Day 4 - Wall to Burnhead (Haltwhistle)

Monday 16th June - 17.5 miles, 10 hours

We left the hotel at 9:00, returning to the route just outside the village of Wall. It was a lovely day, warm and sunny, just what we needed on this longer section. We had been looking forward to this day as it also provided the opportunity to visit the forts of Chesters and Housesteads.

As Chesters fort didn’t open until 10:00 we had plenty of time to take a short detour to Brunton Turret. This is one of the best preserved turrets along the wall, with a good section of wall adjoining it.

We crossed the River North Tyne at Chollerford bridge and headed to Chesters fort.

Chesters was well worth the visit. We spent about an hour looking round the site and museum. The museum houses many excavated finds and carved stonework from the length of the wall collected by John Clayton. It was he who initiated the excavation and preservation of the wall by purchasing much of the land between Brunton and Cawfield Crags, and so protecting the wall stones from being reused by farmers for building.

At Chesters fort much of the layout can be clearly seen. The bathhouse near to the river is especially well preserved. Having seen the reconstruction at Segedunum it was easier to picture how this would have once appeared.

It has such a peaceful location by the river it is hard to imagine quite how busy it would have been when the fort was fully active. The line of the wall can be seen stretching away on the far side of the river. A bridge would have stood here, and some remains of the abutments are visible on the banks.

From Chesters the path followed the road uphill to Walwick, climbing out of the valley. We kept to the north side, walking along the line of the wall ditch through a mixture of pastural and hay meadows.

As we reached the boundary of the Northumberland National Park a long stretch of the wall became visible, leading us onwards past Black Carts farm. The path rose and fell gently as the landscape began to change, leaving behind the flatter land.

At Limestone Corner the line of the wall changed direction. Here large chunks of rock which had been cut for building blocks lay abandoned. Across to the north the distant outline of the Cheviot hills could be seen.

We passed through a field with these friendly horses. They seemed to get a lot of exercise from escorting walkers through their section of the path.

A short way further on we skirted around the site of the Roman fort of Brocolitia to reach the Mithraeum, a small temple to the god Mithras. Inside were three reproduced statues, one of which had holes which would have been illuminated from within.

We finally left the road behind as we began to ascend toward Sewingshields Crags. The path started to feel more remote without the sound of traffic. Well preserved remains of a turret can be seen here.

We stopped for our packed lunch near the site of Milecastle 34. Here the wall ditch came to an end, now replaced by the natural defences of Sewingshields Crags.

The path continued upwards through a small wood to the top of Sewingshields Crags passing the clear outline of Milecastle 35. From the summit there were good views out across the moors and over Broomlee Lough . Several cows were stood at in the water enjoying a drink on the hot sunny afternoon.

Turning south the path dropped quickly from the trig point before rising again to Kings Hill and Clew Hill. Looking back along the line of the wall a short section of wall ditch could be seen as it crossed the lower lying land.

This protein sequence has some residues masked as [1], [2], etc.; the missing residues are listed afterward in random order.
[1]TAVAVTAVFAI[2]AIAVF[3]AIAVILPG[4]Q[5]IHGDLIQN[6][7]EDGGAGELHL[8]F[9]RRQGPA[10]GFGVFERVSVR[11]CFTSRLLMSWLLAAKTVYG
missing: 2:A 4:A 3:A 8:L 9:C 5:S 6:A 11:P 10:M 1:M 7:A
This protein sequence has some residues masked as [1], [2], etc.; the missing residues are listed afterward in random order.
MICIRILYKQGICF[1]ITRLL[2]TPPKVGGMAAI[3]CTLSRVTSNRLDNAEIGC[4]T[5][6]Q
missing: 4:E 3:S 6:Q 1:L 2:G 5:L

We dropped down again to cross knag burn and to reach the northern boundary of Housesteads (Vercovicium) Roman fort. Although it was already 4.30pm we couldn’t pass by without having a good look round. It is a large site with well defined building remains. North gate would have provided a commanding view across the wild open land beyond the wall.

The pillars to support the elevated floors of the granaries were all evident. Information boards are provided around the site explaining the archaeology. The engineering was very advanced one particularly notable building is the communal latrines where a system of water ducts were supplied by a large water tank.

Leaving the fort behind we rejoined the wall where it is possible to follow a short section on top of the wall itself. Housesteads Crag dropped steeply down to our right.

At Milecastle 37, the north gate uniquely retains the lower arch stones on either side.

The next section of path across Hotbanks Crags involved a few more steep rises and falls. This was a particularly enjoyable section with great views all the way back to Sewingshields Crags and Broomlee Lough. As we began to descend once more the view ahead was dominated by Crag Lough and the wooded Highshield crag.

Highshield crag rises high above Crag Lough which appeared very blue in the late afternoon sun.

The path then has one of its steeper descents to reach Sycamore Gap. This famous lone tree stands proud on this exposed section of wall.

The path continues its pattern of steep rises and falls Milecastle 39 “Castle Nick” is situated in one of these drops of the hillside. Peel crags provide a great view of the mile castle and back to Crag lough beyond.

The views along the wall from Peel crags were some of the best along the whole route. The path dropped down at the end of Peel crags to reach the road at Steel Rigg.

The path climbed gently to reach the highest point of the path at Windshield Crags at 345m. From here the gradual descent across Cawfields Crags to the disused quarry was interrupted by several smaller ups and downs.

We arrived at Burnhead bed and breakfast at 7pm after a fantastic days walk. After a quick freshen up we headed the short distance up the road to the Milecastle Inn for a well earned meal and drink!

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